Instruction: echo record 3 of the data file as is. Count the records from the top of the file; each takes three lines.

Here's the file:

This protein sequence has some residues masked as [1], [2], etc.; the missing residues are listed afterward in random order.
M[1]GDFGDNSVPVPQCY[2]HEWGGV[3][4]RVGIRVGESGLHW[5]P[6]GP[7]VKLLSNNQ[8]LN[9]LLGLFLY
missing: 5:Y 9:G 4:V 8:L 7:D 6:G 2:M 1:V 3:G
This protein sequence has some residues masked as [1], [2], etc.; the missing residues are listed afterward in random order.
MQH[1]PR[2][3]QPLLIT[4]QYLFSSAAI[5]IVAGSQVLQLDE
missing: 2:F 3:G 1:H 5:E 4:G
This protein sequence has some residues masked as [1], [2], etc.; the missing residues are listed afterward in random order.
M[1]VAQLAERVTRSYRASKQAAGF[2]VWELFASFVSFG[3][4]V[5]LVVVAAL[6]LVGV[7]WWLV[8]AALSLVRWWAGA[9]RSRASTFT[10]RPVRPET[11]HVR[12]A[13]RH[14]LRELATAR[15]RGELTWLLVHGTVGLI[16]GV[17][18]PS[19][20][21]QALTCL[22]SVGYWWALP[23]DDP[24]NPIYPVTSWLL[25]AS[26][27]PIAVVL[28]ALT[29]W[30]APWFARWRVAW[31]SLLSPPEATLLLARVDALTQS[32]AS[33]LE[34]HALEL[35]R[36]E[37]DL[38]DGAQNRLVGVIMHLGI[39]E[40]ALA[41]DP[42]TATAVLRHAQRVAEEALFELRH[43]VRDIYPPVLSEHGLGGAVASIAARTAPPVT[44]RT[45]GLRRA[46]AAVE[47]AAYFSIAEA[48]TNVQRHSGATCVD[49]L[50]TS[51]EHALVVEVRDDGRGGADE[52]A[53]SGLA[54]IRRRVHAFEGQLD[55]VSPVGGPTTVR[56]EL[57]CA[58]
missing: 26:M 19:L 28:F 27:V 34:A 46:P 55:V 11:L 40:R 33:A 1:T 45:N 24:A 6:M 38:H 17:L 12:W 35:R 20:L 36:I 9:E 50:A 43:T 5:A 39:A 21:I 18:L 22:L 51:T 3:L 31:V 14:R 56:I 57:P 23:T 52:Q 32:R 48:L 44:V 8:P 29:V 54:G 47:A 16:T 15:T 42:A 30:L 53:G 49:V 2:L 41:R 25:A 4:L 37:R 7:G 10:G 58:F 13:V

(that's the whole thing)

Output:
This protein sequence has some residues masked as [1], [2], etc.; the missing residues are listed afterward in random order.
M[1]VAQLAERVTRSYRASKQAAGF[2]VWELFASFVSFG[3][4]V[5]LVVVAAL[6]LVGV[7]WWLV[8]AALSLVRWWAGA[9]RSRASTFT[10]RPVRPET[11]HVR[12]A[13]RH[14]LRELATAR[15]RGELTWLLVHGTVGLI[16]GV[17][18]PS[19][20][21]QALTCL[22]SVGYWWALP[23]DDP[24]NPIYPVTSWLL[25]AS[26][27]PIAVVL[28]ALT[29]W[30]APWFARWRVAW[31]SLLSPPEATLLLARVDALTQS[32]AS[33]LE[34]HALEL[35]R[36]E[37]DL[38]DGAQNRLVGVIMHLGI[39]E[40]ALA[41]DP[42]TATAVLRHAQRVAEEALFELRH[43]VRDIYPPVLSEHGLGGAVASIAARTAPPVT[44]RT[45]GLRRA[46]AAVE[47]AAYFSIAEA[48]TNVQRHSGATCVD[49]L[50]TS[51]EHALVVEVRDDGRGGADE[52]A[53]SGLA[54]IRRRVHAFEGQLD[55]VSPVGGPTTVR[56]EL[57]CA[58]
missing: 26:M 19:L 28:F 27:V 34:A 46:P 55:V 11:L 40:R 33:A 1:T 45:N 24:A 6:M 38:H 17:L 12:W 35:R 20:L 36:I 9:E 50:A 43:T 5:A 39:A 21:I 18:L 22:L 51:T 3:L 31:V 14:R 56:I 57:P 23:T 52:Q 32:R 48:L 44:V 8:P 29:V 54:G 47:A 16:T 15:T 42:A 30:L 53:G 49:V 2:L 41:R 25:A 4:L 37:R 7:G 10:G 58:F 13:V